Launch for Life, Experience Plus, and Advising 360˚ involve all members of the Hollins community: parents, faculty, administrators, trustees, and alumnae/i. More than ever, I am excited to ask you to join me in creating a distinctive, vibrant educational and professional experience that will empower our students to lead Lives of Consequence.

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Advising 360˚: Dedicated Mentoring

Advising teams work with students to promote on- and off-campus success.

By Michael Gettings

Photo of Michael GettingsWhat is Advising 360˚ and why is it important?
Today’s students have many educational choices, from residential colleges to fully online degree programs. In addition, this generation faces more challenges than ever before—financial struggles, family issues, health concerns, and more. For prospective students to understand why it’s so beneficial to attend a college like Hollins, they need to see the value of pursuing a degree on our campus, with its myriad offerings, both curricular and otherwise. And they need to know that they will have dedicated mentoring in navigating their options. We want students to craft their own meaningful Hollins experience, and to do that, all students will have an advisor who helps them think holistically about that experience.

To make the most of a Hollins education, students should not only pursue a major, minor, concentrations, or certificates, but they should consider study abroad, internships, and community-based learning, among other options. In addition, education at Hollins extends into campus employment, athletics, clubs, student government, outdoor activities, guest speakers, conferences, and much more.

We all know that life throws us curveballs and things don’t always go according to plan. The holistic advisor is there as a trusted resource when students encounter obstacles. Advisors are trained to provide expert referrals to any number of resources when students find they have needs, from academic tutoring to health support to financial aid advice to career development. The advisor’s role is to make sure the student knows where to go and who to talk to when needs arise.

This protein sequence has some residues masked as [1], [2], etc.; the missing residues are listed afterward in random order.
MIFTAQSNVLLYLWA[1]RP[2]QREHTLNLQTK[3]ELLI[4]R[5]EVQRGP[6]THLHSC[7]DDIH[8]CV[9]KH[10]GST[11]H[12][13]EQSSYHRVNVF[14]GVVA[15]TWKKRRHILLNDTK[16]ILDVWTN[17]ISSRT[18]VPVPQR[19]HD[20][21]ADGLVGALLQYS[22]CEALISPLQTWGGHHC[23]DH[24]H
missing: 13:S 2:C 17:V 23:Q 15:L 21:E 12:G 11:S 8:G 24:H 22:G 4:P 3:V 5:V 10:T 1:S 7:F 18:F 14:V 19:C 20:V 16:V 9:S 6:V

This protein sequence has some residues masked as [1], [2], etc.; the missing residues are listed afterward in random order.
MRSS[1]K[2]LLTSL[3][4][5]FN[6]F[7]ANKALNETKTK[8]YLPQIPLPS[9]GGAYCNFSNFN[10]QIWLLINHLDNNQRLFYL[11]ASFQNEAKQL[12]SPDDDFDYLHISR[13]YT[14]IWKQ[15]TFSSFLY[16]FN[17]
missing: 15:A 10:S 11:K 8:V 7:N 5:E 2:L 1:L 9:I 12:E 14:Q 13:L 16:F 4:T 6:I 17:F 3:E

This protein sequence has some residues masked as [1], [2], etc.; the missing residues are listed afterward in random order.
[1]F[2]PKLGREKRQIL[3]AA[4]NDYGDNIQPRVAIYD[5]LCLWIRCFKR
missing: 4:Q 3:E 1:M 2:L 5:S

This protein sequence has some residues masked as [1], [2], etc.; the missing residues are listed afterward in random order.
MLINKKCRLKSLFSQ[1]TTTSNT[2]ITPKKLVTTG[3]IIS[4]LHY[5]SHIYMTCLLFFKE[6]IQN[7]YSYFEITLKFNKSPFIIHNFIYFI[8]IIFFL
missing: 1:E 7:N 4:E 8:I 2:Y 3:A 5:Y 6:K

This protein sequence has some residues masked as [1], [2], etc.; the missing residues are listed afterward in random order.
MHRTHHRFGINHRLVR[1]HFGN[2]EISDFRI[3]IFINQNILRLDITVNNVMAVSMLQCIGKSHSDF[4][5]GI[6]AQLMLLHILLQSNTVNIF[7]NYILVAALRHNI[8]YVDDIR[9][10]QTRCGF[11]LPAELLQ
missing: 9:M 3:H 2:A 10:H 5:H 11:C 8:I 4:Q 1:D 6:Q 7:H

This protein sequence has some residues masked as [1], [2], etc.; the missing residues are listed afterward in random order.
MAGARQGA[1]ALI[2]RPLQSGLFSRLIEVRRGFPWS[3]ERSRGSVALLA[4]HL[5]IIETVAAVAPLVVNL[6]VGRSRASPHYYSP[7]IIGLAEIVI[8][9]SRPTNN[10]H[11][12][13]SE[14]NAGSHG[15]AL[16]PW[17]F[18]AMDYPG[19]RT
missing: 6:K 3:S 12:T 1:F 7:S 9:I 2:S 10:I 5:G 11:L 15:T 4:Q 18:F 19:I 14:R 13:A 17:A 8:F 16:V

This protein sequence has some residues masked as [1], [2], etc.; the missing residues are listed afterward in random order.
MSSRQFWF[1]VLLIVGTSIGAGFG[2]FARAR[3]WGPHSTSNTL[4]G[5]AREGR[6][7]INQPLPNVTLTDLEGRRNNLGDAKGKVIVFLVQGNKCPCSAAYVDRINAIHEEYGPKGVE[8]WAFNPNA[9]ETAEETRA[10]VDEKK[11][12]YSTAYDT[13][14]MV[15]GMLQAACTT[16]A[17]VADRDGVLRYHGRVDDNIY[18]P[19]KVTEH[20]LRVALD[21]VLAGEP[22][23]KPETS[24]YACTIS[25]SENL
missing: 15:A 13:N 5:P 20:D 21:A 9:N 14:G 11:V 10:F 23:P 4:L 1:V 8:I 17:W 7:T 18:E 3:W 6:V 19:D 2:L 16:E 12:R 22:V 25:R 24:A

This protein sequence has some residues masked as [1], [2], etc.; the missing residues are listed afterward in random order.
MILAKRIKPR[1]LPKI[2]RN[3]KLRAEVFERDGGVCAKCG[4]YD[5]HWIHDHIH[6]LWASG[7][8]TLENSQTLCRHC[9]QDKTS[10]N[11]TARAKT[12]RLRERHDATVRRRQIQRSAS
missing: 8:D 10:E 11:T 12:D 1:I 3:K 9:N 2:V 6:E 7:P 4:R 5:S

Much of the focus on supporting student success is already baked into our culture. For generations, Hollins students and alumnae have testified that a professor or staff member helped them grow and succeed at just the right time. Advising 360 formally extends that kind of support to every student, from the time she first arrives on campus. It’s a model that fits us incredibly well.

How will it work?

These holistic advisors will begin with students during first-year orientation; their role is to get to know the students and understand their interests and goals. Select faculty members will serve in this advising role and will be specially trained and certified. They will have frequent contact with students during the first year in particular. After students declare their majors by the end of their sophomore year, they will primarily meet with their major advisor, as they do currently. The holistic advisor remains a member of a team that supports the student, and holistic advisors will be at commencement to celebrate the student’s accomplishments as they receive their degrees. Other members of the faculty and staff will serve on the advising team, as well as a student peer mentor who will work with the student from the beginning.

What will students gain?

Students will immediately gain a trusted source of support from the day they arrive at Hollins. More broadly, however, they will gain confidence in and connection to all that Hollins offers them, including advisors who will help them develop their own sense of agency, so they can make choices that help them reach their goals. Many current students are the first in their families to attend college, and any student may encounter challenges along the way that make pursuing goals difficult. In addition to ensuring support for those who may encounter challenges, the Advising 360 program recognizes that even strong students who arrive well prepared for the academic rigor at Hollins can still benefit from guidance and access to resources. Hollins is committed to the success of every student admitted to the university.

 What does success look like?

With Advising 360˚ in place, along with other new initiatives such as the life and career skills curriculum and Experience Plus, we imagine being able to better attract and retain students as they fully realize all that Hollins has to offer. More important, these initiatives will help students realize all that they are capable of—we envision students graduating with more confidence and a clearer sense of purpose because they have been charting their course at Hollins more intentionally from the start, and with a greater sense of cohort and community.\

Michael Gettings is dean of academic success.

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Taking Inventory in the Present and Imagining the Future

Two innovative programs teach students how to be resilient in a world of disruptive change.

By Karen M. Cardozo